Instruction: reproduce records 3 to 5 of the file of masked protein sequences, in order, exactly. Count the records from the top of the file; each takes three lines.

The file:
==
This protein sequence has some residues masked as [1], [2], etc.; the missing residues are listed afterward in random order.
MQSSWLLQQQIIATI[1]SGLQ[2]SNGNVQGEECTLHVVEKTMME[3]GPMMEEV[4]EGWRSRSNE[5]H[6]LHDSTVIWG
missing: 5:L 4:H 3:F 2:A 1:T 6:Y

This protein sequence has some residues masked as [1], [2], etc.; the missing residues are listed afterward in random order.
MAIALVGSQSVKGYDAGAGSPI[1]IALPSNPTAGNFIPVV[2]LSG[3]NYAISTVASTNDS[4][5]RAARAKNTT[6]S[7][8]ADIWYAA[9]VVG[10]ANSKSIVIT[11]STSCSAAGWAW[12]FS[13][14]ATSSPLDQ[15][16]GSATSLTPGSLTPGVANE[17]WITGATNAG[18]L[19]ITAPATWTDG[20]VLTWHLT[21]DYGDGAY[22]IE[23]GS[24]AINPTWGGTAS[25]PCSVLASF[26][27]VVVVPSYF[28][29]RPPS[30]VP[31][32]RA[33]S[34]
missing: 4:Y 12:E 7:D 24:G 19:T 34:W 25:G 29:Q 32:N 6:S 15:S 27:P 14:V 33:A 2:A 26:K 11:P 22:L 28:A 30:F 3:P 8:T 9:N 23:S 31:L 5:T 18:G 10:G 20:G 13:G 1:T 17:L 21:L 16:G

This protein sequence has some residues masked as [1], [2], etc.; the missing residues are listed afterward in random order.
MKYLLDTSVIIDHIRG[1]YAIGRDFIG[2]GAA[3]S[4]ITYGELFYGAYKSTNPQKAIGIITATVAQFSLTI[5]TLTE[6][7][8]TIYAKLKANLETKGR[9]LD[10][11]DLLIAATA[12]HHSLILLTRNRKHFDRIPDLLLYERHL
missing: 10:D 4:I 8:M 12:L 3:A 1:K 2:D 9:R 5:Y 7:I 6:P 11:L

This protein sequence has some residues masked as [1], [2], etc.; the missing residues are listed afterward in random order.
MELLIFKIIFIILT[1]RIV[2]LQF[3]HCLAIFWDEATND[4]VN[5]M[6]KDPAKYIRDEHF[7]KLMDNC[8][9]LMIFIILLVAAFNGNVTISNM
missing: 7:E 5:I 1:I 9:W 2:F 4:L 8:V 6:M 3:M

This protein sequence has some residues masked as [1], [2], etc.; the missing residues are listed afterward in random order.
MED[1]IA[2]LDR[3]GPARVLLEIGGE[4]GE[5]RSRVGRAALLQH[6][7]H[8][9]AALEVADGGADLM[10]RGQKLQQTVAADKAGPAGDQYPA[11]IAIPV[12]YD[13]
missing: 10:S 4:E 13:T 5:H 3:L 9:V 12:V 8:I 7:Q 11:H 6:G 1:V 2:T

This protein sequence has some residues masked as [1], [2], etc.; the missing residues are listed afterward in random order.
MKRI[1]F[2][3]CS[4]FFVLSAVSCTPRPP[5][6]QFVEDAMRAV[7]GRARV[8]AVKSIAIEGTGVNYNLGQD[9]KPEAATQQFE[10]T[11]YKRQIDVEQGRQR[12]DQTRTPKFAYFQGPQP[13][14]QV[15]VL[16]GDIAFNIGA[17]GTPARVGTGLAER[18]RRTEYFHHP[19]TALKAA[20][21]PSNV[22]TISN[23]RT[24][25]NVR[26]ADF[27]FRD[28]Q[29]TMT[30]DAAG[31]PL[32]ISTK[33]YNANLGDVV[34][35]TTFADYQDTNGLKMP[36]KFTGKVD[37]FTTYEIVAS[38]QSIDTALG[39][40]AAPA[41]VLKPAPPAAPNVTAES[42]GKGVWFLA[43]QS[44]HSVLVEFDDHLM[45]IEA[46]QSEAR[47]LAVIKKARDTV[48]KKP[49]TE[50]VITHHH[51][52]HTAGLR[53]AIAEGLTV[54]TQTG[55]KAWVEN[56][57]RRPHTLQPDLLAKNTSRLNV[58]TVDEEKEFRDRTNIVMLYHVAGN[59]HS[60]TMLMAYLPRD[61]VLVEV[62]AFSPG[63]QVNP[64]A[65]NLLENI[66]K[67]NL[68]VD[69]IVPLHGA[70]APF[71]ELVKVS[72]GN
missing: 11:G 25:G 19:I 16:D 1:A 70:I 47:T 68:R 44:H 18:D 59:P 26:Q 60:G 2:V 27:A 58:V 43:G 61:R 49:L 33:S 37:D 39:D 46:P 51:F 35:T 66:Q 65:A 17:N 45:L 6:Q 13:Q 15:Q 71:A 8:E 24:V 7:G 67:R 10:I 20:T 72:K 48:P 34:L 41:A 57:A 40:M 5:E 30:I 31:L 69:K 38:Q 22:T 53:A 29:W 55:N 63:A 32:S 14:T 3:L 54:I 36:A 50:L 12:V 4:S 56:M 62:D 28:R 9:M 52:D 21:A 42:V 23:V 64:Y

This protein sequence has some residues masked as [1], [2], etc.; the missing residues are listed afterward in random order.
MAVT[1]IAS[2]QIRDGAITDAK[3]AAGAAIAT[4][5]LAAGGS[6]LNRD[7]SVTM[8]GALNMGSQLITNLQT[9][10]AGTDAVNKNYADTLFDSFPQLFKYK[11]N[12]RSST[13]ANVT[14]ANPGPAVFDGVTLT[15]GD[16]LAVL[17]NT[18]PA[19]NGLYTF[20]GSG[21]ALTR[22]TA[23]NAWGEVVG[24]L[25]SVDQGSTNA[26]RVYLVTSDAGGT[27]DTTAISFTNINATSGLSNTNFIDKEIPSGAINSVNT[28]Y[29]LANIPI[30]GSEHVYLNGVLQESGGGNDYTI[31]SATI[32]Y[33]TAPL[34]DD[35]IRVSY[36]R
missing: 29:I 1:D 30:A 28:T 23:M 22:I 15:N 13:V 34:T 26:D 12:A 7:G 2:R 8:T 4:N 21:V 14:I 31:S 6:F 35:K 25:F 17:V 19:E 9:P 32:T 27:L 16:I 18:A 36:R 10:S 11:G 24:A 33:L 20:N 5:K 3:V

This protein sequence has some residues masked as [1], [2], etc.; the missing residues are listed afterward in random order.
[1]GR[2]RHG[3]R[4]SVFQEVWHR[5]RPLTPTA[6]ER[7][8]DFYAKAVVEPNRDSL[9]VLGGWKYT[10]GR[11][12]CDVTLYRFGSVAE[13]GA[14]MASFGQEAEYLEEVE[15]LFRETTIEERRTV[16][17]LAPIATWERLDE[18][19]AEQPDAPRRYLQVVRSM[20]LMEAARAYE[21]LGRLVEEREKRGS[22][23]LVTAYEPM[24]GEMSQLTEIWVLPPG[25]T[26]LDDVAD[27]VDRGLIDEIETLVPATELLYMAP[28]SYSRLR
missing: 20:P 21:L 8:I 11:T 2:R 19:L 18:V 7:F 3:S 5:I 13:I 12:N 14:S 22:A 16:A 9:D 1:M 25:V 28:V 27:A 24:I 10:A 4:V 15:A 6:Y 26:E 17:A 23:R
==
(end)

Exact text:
This protein sequence has some residues masked as [1], [2], etc.; the missing residues are listed afterward in random order.
MKYLLDTSVIIDHIRG[1]YAIGRDFIG[2]GAA[3]S[4]ITYGELFYGAYKSTNPQKAIGIITATVAQFSLTI[5]TLTE[6][7][8]TIYAKLKANLETKGR[9]LD[10][11]DLLIAATA[12]HHSLILLTRNRKHFDRIPDLLLYERHL
missing: 10:D 4:I 8:M 12:L 3:A 1:K 2:D 9:R 5:Y 7:I 6:P 11:L

This protein sequence has some residues masked as [1], [2], etc.; the missing residues are listed afterward in random order.
MELLIFKIIFIILT[1]RIV[2]LQF[3]HCLAIFWDEATND[4]VN[5]M[6]KDPAKYIRDEHF[7]KLMDNC[8][9]LMIFIILLVAAFNGNVTISNM
missing: 7:E 5:I 1:I 9:W 2:F 4:L 8:V 6:M 3:M

This protein sequence has some residues masked as [1], [2], etc.; the missing residues are listed afterward in random order.
MED[1]IA[2]LDR[3]GPARVLLEIGGE[4]GE[5]RSRVGRAALLQH[6][7]H[8][9]AALEVADGGADLM[10]RGQKLQQTVAADKAGPAGDQYPA[11]IAIPV[12]YD[13]
missing: 10:S 4:E 13:T 5:H 3:L 9:V 12:V 8:I 7:Q 11:H 6:G 1:V 2:T